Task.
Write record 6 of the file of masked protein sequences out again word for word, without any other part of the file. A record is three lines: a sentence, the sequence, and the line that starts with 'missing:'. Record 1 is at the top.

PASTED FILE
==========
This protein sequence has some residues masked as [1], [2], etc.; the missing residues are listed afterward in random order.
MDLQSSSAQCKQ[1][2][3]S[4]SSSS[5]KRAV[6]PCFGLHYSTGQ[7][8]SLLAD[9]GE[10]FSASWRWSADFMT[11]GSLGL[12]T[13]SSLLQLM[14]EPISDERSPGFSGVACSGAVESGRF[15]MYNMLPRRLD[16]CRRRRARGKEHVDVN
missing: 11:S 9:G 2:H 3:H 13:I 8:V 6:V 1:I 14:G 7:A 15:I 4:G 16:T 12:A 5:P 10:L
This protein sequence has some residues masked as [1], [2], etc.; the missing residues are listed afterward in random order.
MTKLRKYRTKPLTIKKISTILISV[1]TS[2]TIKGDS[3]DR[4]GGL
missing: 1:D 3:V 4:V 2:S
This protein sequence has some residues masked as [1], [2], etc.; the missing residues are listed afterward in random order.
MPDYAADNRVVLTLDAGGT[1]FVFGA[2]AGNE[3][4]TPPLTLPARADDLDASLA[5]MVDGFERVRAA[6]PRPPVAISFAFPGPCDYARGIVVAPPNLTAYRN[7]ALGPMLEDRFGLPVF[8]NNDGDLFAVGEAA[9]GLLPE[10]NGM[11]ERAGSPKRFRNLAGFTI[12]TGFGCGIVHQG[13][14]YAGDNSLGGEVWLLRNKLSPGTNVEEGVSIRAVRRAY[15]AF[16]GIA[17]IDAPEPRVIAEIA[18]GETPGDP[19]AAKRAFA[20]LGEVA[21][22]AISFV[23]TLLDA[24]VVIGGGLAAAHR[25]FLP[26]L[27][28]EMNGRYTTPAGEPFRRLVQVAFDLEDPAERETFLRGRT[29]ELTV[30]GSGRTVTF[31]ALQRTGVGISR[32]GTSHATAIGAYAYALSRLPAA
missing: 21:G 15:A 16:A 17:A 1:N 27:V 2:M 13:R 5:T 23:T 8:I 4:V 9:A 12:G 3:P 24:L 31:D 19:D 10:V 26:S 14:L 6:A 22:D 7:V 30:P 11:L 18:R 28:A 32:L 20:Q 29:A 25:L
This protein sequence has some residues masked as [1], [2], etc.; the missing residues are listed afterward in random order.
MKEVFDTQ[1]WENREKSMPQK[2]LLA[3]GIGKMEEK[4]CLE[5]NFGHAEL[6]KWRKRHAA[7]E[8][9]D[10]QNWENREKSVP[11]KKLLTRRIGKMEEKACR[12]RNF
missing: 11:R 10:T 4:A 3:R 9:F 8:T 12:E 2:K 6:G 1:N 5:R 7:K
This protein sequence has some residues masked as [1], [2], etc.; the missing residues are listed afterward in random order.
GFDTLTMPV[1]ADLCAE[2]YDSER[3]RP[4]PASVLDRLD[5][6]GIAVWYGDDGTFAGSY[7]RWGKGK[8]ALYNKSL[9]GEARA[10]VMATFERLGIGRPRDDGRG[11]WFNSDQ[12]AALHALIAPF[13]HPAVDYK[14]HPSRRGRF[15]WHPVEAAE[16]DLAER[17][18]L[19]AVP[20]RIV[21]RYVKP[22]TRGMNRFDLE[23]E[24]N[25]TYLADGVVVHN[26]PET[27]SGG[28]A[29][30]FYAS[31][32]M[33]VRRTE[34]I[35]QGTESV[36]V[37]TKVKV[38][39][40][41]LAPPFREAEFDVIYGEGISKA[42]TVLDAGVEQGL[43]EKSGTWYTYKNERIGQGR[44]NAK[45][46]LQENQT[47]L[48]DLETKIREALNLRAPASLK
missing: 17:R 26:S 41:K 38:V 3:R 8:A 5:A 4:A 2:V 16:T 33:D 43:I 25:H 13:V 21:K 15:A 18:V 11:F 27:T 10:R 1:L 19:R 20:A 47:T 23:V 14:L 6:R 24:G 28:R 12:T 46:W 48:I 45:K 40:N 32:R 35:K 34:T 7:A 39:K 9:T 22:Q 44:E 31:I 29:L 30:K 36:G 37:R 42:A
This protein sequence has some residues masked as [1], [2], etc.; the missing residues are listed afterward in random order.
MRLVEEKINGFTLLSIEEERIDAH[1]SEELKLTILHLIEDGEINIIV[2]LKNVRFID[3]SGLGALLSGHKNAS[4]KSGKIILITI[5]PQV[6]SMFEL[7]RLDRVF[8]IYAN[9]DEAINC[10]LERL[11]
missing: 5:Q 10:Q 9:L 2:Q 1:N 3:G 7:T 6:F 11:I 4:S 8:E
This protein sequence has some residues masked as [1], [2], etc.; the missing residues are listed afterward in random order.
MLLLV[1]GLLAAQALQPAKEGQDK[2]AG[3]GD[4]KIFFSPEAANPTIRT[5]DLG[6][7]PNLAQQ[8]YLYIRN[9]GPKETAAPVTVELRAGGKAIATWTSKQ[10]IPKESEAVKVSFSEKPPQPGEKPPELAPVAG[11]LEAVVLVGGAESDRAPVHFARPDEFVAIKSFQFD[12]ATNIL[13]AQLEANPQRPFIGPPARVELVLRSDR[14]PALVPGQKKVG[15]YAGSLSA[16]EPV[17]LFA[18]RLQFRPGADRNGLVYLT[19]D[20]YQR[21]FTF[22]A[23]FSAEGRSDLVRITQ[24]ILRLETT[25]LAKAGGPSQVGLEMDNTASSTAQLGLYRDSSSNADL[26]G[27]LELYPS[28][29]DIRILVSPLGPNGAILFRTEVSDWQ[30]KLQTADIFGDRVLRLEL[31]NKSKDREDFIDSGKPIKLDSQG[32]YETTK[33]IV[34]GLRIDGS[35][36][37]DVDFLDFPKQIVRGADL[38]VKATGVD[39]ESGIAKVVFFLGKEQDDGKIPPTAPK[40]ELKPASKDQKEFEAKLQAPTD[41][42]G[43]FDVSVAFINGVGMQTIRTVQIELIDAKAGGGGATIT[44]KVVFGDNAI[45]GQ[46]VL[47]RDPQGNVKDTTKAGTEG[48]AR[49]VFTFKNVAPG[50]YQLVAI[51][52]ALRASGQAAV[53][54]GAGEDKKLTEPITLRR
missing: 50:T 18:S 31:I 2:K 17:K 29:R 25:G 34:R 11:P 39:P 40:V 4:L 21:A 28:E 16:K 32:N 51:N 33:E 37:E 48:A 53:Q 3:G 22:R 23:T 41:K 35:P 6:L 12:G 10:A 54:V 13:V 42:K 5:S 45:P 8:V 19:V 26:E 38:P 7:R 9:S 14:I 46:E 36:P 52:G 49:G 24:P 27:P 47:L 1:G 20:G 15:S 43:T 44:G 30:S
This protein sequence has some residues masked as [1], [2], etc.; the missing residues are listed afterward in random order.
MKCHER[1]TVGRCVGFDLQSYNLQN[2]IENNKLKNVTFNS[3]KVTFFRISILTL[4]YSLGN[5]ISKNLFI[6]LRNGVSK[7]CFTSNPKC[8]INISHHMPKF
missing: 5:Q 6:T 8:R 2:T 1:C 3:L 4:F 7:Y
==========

This protein sequence has some residues masked as [1], [2], etc.; the missing residues are listed afterward in random order.
MRLVEEKINGFTLLSIEEERIDAH[1]SEELKLTILHLIEDGEINIIV[2]LKNVRFID[3]SGLGALLSGHKNAS[4]KSGKIILITI[5]PQV[6]SMFEL[7]RLDRVF[8]IYAN[9]DEAINC[10]LERL[11]
missing: 5:Q 10:Q 9:L 2:Q 1:N 3:G 7:T 6:F 11:I 4:S 8:E